"You start to 'expect the unexpected' when exploring the deep sea, but I'm still stunned that we came upon the ancient tusk of a mammoth," says Steven Haddock, senior scientist at the Monterey Bay Aquarium Research Institute.
Haddock and underwater robot pilot Randy Pickett spotted the strange specimen on the vehicle's camera 10,000 feet down at the bottom of the ocean around 185 miles off the coast of California. They grabbed a tiny sample back in 2019 and returned a few months ago to collect the complete tusk. Early testing estimates that the tusk is more than 100,000 years old. From MBARI:
The researchers have confirmed that the tusk—about one meter (just over three feet) in length—is from a Columbian mammoth (Mammuthus columbi). The cold, high-pressure environment of the deep sea uniquely preserved the tusk, giving researchers the opportunity to study it in greater detail. Computed tomography (CT) scans will reveal the full three-dimensional internal structure of the tusk and more information about the animal's history, such as its age.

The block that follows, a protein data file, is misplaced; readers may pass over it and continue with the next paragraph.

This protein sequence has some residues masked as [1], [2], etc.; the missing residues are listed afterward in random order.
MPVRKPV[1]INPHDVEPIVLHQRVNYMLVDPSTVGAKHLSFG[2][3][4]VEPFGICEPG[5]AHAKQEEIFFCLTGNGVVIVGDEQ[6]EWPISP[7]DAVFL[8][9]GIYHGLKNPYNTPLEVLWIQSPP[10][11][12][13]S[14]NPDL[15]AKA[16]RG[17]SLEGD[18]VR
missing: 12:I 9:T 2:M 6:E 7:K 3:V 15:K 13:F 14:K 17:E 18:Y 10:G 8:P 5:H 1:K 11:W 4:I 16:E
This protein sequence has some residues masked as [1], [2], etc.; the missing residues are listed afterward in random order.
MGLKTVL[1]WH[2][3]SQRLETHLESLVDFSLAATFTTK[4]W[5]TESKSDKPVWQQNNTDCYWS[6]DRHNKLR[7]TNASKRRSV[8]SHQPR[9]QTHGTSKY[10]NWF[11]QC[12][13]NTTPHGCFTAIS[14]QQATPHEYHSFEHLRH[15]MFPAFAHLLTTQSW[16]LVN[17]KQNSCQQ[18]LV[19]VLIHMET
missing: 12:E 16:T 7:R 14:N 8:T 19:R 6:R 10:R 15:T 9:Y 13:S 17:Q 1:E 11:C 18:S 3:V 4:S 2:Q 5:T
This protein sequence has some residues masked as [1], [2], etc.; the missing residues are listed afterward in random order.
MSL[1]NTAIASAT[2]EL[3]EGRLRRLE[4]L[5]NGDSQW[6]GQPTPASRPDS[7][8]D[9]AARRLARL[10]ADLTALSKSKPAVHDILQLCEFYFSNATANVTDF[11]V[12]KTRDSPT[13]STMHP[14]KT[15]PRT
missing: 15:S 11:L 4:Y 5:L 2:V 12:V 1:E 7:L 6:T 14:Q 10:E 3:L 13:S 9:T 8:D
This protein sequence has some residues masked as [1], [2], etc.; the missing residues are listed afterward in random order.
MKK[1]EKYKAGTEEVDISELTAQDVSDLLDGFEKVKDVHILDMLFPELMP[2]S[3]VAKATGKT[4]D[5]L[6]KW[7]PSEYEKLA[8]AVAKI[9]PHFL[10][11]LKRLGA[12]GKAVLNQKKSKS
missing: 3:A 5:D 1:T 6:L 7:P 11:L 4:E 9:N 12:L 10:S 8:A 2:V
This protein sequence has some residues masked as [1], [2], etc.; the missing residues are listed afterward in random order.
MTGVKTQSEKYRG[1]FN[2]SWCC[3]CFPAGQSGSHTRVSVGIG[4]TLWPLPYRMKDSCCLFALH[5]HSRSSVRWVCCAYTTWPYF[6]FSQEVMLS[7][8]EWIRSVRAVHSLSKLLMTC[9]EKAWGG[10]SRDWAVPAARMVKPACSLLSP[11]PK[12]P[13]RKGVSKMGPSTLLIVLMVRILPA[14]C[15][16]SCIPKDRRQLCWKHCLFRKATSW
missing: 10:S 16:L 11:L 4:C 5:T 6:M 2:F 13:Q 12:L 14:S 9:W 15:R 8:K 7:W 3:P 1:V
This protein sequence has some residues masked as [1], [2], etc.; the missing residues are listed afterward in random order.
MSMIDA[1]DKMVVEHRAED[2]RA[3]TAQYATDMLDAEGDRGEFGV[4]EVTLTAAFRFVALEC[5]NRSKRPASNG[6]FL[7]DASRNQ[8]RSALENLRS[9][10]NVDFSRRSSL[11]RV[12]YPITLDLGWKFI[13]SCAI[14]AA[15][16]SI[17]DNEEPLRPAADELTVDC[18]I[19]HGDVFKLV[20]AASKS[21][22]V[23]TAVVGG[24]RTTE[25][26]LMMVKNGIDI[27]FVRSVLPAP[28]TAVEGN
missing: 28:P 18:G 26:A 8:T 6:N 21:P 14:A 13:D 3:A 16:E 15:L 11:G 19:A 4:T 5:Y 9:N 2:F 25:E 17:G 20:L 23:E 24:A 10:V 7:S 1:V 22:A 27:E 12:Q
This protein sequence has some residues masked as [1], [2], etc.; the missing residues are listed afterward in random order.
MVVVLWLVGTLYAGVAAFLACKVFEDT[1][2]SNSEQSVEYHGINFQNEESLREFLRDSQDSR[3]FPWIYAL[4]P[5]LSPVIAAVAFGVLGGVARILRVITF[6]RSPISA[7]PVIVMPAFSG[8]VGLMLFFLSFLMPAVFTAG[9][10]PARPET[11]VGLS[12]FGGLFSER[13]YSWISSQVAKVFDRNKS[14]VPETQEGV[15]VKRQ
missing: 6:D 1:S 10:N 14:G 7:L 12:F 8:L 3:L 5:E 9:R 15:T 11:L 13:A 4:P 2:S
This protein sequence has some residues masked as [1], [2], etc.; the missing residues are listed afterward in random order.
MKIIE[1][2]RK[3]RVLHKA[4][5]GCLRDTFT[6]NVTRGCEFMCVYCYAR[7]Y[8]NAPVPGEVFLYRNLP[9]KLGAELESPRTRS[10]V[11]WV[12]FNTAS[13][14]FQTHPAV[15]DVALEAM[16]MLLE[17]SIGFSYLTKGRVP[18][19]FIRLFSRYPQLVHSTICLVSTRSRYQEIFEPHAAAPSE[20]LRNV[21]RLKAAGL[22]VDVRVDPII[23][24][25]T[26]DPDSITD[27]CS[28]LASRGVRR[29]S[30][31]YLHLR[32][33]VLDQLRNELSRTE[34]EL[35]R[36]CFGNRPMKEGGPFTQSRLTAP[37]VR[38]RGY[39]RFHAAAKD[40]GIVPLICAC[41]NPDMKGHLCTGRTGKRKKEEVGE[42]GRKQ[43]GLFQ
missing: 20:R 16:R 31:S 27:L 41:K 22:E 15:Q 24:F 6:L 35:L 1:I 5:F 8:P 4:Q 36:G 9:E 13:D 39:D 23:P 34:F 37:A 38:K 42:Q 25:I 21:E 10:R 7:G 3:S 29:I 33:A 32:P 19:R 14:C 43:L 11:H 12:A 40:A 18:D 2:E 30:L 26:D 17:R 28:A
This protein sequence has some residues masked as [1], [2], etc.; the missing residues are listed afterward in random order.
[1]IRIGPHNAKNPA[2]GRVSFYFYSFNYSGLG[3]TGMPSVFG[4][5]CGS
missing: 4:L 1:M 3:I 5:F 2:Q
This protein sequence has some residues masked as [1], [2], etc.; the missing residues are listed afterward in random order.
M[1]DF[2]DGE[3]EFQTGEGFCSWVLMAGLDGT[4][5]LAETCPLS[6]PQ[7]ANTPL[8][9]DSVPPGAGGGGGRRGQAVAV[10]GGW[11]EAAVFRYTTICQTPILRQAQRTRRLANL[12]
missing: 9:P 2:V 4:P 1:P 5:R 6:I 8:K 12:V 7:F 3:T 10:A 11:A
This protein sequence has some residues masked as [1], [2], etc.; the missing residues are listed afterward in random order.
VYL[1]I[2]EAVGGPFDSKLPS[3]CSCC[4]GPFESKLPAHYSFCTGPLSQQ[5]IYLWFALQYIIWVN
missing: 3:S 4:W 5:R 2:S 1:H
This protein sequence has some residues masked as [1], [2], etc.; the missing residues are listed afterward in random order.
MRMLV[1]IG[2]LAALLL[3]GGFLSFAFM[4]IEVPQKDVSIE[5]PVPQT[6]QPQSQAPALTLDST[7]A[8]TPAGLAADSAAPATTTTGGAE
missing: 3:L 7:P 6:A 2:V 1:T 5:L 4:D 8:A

The ocean represents 99 percent of the space where life can exist on this planet and yet we still know very little about it. As interest in exploiting the deep sea by mining for valuable metals has grown—with the potential to place many marine animals in harm's way—this surprising discovery, hidden on the seafloor for eons, serves as a fragile reminder of the many remaining mysteries worthy of our protection.